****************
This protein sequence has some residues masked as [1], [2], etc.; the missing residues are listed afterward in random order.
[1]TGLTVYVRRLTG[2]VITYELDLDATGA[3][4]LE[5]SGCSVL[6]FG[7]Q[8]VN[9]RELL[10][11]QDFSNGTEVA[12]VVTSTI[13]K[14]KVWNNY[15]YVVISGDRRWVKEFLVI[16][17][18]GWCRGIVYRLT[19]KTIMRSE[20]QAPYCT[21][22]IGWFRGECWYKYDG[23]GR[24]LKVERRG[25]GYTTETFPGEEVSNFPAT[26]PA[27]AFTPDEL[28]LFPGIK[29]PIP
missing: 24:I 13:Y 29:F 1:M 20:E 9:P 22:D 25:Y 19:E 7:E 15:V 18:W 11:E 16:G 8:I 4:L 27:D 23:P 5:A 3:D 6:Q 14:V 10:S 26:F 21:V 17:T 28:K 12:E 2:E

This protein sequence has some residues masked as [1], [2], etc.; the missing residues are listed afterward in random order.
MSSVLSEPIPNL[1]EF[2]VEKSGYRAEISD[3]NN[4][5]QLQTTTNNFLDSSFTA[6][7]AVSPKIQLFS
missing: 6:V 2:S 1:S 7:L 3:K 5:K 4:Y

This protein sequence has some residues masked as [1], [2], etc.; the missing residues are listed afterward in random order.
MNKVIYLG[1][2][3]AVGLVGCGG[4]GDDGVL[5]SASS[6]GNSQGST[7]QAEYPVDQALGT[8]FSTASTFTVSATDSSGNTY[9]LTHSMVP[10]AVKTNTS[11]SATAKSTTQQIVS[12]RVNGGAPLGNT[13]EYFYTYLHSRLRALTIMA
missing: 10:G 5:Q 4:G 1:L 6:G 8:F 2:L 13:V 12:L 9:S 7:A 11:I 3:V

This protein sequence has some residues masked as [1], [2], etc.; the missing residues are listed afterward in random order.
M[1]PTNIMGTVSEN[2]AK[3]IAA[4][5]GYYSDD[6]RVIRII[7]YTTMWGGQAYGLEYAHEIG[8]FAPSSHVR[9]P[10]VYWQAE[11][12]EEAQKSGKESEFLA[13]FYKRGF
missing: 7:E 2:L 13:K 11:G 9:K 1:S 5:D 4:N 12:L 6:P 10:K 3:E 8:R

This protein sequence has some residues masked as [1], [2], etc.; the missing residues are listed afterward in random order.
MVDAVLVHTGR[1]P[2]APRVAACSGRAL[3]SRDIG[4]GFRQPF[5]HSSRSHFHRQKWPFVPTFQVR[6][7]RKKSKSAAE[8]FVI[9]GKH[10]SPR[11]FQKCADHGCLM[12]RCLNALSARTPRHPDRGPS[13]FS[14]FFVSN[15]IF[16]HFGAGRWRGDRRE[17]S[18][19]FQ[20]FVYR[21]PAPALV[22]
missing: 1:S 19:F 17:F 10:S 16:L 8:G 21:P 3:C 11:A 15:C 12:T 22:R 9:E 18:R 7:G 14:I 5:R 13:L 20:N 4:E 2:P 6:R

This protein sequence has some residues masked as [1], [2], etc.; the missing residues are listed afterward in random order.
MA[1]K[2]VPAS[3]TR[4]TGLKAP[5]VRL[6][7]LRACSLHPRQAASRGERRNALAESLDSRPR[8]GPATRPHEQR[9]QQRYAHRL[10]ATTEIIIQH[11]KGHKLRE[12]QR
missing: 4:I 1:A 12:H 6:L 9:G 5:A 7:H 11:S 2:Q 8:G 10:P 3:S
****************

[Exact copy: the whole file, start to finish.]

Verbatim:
This protein sequence has some residues masked as [1], [2], etc.; the missing residues are listed afterward in random order.
[1]TGLTVYVRRLTG[2]VITYELDLDATGA[3][4]LE[5]SGCSVL[6]FG[7]Q[8]VN[9]RELL[10][11]QDFSNGTEVA[12]VVTSTI[13]K[14]KVWNNY[15]YVVISGDRRWVKEFLVI[16][17][18]GWCRGIVYRLT[19]KTIMRSE[20]QAPYCT[21][22]IGWFRGECWYKYDG[23]GR[24]LKVERRG[25]GYTTETFPGEEVSNFPAT[26]PA[27]AFTPDEL[28]LFPGIK[29]PIP
missing: 24:I 13:Y 29:F 1:M 20:E 9:P 22:D 25:Y 19:E 7:E 15:V 18:W 11:E 16:G 8:I 4:L 27:D 23:P 5:A 3:D 6:Q 14:V 10:S 26:F 21:V 17:T 28:K 12:E 2:E

This protein sequence has some residues masked as [1], [2], etc.; the missing residues are listed afterward in random order.
MSSVLSEPIPNL[1]EF[2]VEKSGYRAEISD[3]NN[4][5]QLQTTTNNFLDSSFTA[6][7]AVSPKIQLFS
missing: 6:V 2:S 1:S 7:L 3:K 5:K 4:Y

This protein sequence has some residues masked as [1], [2], etc.; the missing residues are listed afterward in random order.
MNKVIYLG[1][2][3]AVGLVGCGG[4]GDDGVL[5]SASS[6]GNSQGST[7]QAEYPVDQALGT[8]FSTASTFTVSATDSSGNTY[9]LTHSMVP[10]AVKTNTS[11]SATAKSTTQQIVS[12]RVNGGAPLGNT[13]EYFYTYLHSRLRALTIMA
missing: 10:G 5:Q 4:G 1:L 6:G 8:F 2:L 13:V 12:L 9:S 7:A 11:I 3:V

This protein sequence has some residues masked as [1], [2], etc.; the missing residues are listed afterward in random order.
M[1]PTNIMGTVSEN[2]AK[3]IAA[4][5]GYYSDD[6]RVIRII[7]YTTMWGGQAYGLEYAHEIG[8]FAPSSHVR[9]P[10]VYWQAE[11][12]EEAQKSGKESEFLA[13]FYKRGF
missing: 7:E 2:L 13:K 11:G 9:K 1:S 5:D 4:N 12:L 6:P 10:K 3:E 8:R

This protein sequence has some residues masked as [1], [2], etc.; the missing residues are listed afterward in random order.
MVDAVLVHTGR[1]P[2]APRVAACSGRAL[3]SRDIG[4]GFRQPF[5]HSSRSHFHRQKWPFVPTFQVR[6][7]RKKSKSAAE[8]FVI[9]GKH[10]SPR[11]FQKCADHGCLM[12]RCLNALSARTPRHPDRGPS[13]FS[14]FFVSN[15]IF[16]HFGAGRWRGDRRE[17]S[18][19]FQ[20]FVYR[21]PAPALV[22]
missing: 1:S 19:F 17:F 10:S 16:L 8:G 21:P 3:C 11:A 15:C 12:T 22:R 9:E 18:R 7:G 14:I 5:R 13:L 20:N 4:E 2:P 6:R

This protein sequence has some residues masked as [1], [2], etc.; the missing residues are listed afterward in random order.
MA[1]K[2]VPAS[3]TR[4]TGLKAP[5]VRL[6][7]LRACSLHPRQAASRGERRNALAESLDSRPR[8]GPATRPHEQR[9]QQRYAHRL[10]ATTEIIIQH[11]KGHKLRE[12]QR
missing: 4:I 1:A 12:H 6:L 9:G 5:A 7:H 11:S 2:Q 8:G 10:P 3:S